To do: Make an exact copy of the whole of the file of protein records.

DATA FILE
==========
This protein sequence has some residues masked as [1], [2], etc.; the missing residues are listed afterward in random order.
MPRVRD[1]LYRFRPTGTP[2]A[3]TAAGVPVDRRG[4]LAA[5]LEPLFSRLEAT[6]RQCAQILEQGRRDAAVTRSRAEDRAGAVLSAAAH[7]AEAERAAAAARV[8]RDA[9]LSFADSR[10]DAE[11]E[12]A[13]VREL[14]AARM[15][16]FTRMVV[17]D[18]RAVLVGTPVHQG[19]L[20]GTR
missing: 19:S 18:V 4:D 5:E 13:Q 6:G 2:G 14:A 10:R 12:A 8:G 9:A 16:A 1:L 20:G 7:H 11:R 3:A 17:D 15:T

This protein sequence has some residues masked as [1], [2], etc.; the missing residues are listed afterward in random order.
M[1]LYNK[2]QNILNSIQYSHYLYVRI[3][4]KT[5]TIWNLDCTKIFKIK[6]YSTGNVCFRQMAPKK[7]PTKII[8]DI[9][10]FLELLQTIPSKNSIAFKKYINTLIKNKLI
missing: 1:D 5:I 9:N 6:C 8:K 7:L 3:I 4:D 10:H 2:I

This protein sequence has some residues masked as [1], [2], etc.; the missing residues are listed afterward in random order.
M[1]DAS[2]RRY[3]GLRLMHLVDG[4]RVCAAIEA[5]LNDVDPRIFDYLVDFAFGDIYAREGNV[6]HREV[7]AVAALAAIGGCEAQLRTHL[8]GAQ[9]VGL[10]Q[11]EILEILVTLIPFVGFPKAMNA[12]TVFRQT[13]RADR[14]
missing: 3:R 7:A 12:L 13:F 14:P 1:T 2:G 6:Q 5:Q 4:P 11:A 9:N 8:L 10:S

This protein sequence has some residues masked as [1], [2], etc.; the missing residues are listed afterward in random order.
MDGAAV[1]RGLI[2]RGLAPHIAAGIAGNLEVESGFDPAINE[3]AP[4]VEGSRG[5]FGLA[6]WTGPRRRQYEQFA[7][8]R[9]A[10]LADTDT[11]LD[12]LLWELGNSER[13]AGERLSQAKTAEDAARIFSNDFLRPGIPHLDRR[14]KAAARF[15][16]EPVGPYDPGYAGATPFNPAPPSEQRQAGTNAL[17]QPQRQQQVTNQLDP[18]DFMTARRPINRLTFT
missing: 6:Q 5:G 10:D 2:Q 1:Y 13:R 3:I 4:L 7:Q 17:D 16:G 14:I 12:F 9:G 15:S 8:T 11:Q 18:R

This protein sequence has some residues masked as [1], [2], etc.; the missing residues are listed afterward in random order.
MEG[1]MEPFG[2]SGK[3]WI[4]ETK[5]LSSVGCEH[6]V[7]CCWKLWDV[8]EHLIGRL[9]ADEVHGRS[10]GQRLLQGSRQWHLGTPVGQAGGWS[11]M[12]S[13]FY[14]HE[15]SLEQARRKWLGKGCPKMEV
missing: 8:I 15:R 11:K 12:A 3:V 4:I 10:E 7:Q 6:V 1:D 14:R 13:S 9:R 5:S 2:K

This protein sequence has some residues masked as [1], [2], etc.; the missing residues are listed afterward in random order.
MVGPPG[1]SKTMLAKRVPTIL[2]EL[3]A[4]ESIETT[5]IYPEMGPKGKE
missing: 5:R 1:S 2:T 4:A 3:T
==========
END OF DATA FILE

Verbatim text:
This protein sequence has some residues masked as [1], [2], etc.; the missing residues are listed afterward in random order.
MPRVRD[1]LYRFRPTGTP[2]A[3]TAAGVPVDRRG[4]LAA[5]LEPLFSRLEAT[6]RQCAQILEQGRRDAAVTRSRAEDRAGAVLSAAAH[7]AEAERAAAAARV[8]RDA[9]LSFADSR[10]DAE[11]E[12]A[13]VREL[14]AARM[15][16]FTRMVV[17]D[18]RAVLVGTPVHQG[19]L[20]GTR
missing: 19:S 18:V 4:D 5:E 13:Q 6:G 2:G 14:A 10:R 12:A 8:G 9:A 16:A 1:L 20:G 7:H 11:R 3:A 17:D 15:T

This protein sequence has some residues masked as [1], [2], etc.; the missing residues are listed afterward in random order.
M[1]LYNK[2]QNILNSIQYSHYLYVRI[3][4]KT[5]TIWNLDCTKIFKIK[6]YSTGNVCFRQMAPKK[7]PTKII[8]DI[9][10]FLELLQTIPSKNSIAFKKYINTLIKNKLI
missing: 1:D 5:I 9:N 6:C 8:K 7:L 3:I 4:D 10:H 2:I

This protein sequence has some residues masked as [1], [2], etc.; the missing residues are listed afterward in random order.
M[1]DAS[2]RRY[3]GLRLMHLVDG[4]RVCAAIEA[5]LNDVDPRIFDYLVDFAFGDIYAREGNV[6]HREV[7]AVAALAAIGGCEAQLRTHL[8]GAQ[9]VGL[10]Q[11]EILEILVTLIPFVGFPKAMNA[12]TVFRQT[13]RADR[14]
missing: 3:R 7:A 12:L 13:F 14:P 1:T 2:G 6:Q 5:Q 4:P 11:A 9:N 8:L 10:S

This protein sequence has some residues masked as [1], [2], etc.; the missing residues are listed afterward in random order.
MDGAAV[1]RGLI[2]RGLAPHIAAGIAGNLEVESGFDPAINE[3]AP[4]VEGSRG[5]FGLA[6]WTGPRRRQYEQFA[7][8]R[9]A[10]LADTDT[11]LD[12]LLWELGNSER[13]AGERLSQAKTAEDAARIFSNDFLRPGIPHLDRR[14]KAAARF[15][16]EPVGPYDPGYAGATPFNPAPPSEQRQAGTNAL[17]QPQRQQQVTNQLDP[18]DFMTARRPINRLTFT
missing: 6:Q 5:G 10:D 2:Q 1:Y 13:R 3:I 4:L 7:Q 17:D 16:G 14:I 12:F 9:G 15:S 8:T 11:Q 18:R

This protein sequence has some residues masked as [1], [2], etc.; the missing residues are listed afterward in random order.
MEG[1]MEPFG[2]SGK[3]WI[4]ETK[5]LSSVGCEH[6]V[7]CCWKLWDV[8]EHLIGRL[9]ADEVHGRS[10]GQRLLQGSRQWHLGTPVGQAGGWS[11]M[12]S[13]FY[14]HE[15]SLEQARRKWLGKGCPKMEV
missing: 8:I 15:R 11:K 12:A 3:V 4:I 10:E 7:Q 6:V 1:D 14:R 13:S 9:R 5:S 2:K

This protein sequence has some residues masked as [1], [2], etc.; the missing residues are listed afterward in random order.
MVGPPG[1]SKTMLAKRVPTIL[2]EL[3]A[4]ESIETT[5]IYPEMGPKGKE
missing: 5:R 1:S 2:T 4:A 3:T